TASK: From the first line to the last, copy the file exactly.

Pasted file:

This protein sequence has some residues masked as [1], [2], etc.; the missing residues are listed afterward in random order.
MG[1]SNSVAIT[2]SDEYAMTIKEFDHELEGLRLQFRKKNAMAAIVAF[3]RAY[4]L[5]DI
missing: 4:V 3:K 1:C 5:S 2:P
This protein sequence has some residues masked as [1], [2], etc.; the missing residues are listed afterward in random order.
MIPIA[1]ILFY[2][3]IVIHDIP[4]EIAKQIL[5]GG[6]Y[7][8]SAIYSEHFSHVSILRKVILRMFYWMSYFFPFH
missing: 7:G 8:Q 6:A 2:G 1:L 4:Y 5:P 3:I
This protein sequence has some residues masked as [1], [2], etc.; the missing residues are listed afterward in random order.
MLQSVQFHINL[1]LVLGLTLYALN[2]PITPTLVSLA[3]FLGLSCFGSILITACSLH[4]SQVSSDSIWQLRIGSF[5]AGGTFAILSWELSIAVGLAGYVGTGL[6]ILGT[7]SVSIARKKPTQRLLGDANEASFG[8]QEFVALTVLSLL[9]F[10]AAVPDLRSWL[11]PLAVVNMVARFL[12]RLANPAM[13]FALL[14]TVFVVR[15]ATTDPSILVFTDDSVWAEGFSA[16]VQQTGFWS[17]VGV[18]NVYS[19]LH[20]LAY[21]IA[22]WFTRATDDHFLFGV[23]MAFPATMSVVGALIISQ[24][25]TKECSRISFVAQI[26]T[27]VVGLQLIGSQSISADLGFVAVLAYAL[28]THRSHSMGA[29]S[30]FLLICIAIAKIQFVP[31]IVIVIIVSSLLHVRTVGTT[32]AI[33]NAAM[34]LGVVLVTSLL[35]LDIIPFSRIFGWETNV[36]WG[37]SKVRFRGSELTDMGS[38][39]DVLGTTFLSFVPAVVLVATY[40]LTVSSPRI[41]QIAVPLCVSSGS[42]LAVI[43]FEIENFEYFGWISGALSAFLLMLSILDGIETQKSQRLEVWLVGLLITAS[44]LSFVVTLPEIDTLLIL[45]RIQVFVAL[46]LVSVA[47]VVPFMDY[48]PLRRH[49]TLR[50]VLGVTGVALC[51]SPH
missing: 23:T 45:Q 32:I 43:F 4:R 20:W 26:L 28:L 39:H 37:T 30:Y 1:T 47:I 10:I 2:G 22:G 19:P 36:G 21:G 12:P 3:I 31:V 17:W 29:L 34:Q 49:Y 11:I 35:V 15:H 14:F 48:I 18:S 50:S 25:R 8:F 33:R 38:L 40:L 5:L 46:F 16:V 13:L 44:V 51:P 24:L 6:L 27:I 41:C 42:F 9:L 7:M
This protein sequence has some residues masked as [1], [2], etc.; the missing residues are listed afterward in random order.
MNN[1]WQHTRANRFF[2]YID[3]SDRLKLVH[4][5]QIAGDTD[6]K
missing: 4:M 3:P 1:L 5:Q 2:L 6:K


This protein sequence has some residues masked as [1], [2], etc.; the missing residues are listed afterward in random order.
MG[1]SNSVAIT[2]SDEYAMTIKEFDHELEGLRLQFRKKNAMAAIVAF[3]RAY[4]L[5]DI
missing: 4:V 3:K 1:C 5:S 2:P
This protein sequence has some residues masked as [1], [2], etc.; the missing residues are listed afterward in random order.
MIPIA[1]ILFY[2][3]IVIHDIP[4]EIAKQIL[5]GG[6]Y[7][8]SAIYSEHFSHVSILRKVILRMFYWMSYFFPFH
missing: 7:G 8:Q 6:A 2:G 1:L 4:Y 5:P 3:I
This protein sequence has some residues masked as [1], [2], etc.; the missing residues are listed afterward in random order.
MLQSVQFHINL[1]LVLGLTLYALN[2]PITPTLVSLA[3]FLGLSCFGSILITACSLH[4]SQVSSDSIWQLRIGSF[5]AGGTFAILSWELSIAVGLAGYVGTGL[6]ILGT[7]SVSIARKKPTQRLLGDANEASFG[8]QEFVALTVLSLL[9]F[10]AAVPDLRSWL[11]PLAVVNMVARFL[12]RLANPAM[13]FALL[14]TVFVVR[15]ATTDPSILVFTDDSVWAEGFSA[16]VQQTGFWS[17]VGV[18]NVYS[19]LH[20]LAY[21]IA[22]WFTRATDDHFLFGV[23]MAFPATMSVVGALIISQ[24][25]TKECSRISFVAQI[26]T[27]VVGLQLIGSQSISADLGFVAVLAYAL[28]THRSHSMGA[29]S[30]FLLICIAIAKIQFVP[31]IVIVIIVSSLLHVRTVGTT[32]AI[33]NAAM[34]LGVVLVTSLL[35]LDIIPFSRIFGWETNV[36]WG[37]SKVRFRGSELTDMGS[38][39]DVLGTTFLSFVPAVVLVATY[40]LTVSSPRI[41]QIAVPLCVSSGS[42]LAVI[43]FEIENFEYFGWISGALSAFLLMLSILDGIETQKSQRLEVWLVGLLITAS[44]LSFVVTLPEIDTLLIL[45]RIQVFVAL[46]LVSVA[47]VVPFMDY[48]PLRRH[49]TLR[50]VLGVTGVALC[51]SPH
missing: 23:T 45:Q 32:I 43:F 4:R 20:W 26:L 28:L 39:H 37:T 30:Y 1:T 47:I 10:I 2:G 22:G 19:P 36:G 21:G 12:P 3:I 31:V 17:W 29:L 34:Q 49:Y 11:I 35:V 15:H 14:F 48:I 18:S 50:S 25:R 8:F 33:R 38:L 40:L 5:L 46:F 16:V 13:L 44:V 51:P 24:L 6:L 27:I 41:C 42:F 9:L 7:M
This protein sequence has some residues masked as [1], [2], etc.; the missing residues are listed afterward in random order.
MNN[1]WQHTRANRFF[2]YID[3]SDRLKLVH[4][5]QIAGDTD[6]K
missing: 4:M 3:P 1:L 5:Q 2:L 6:K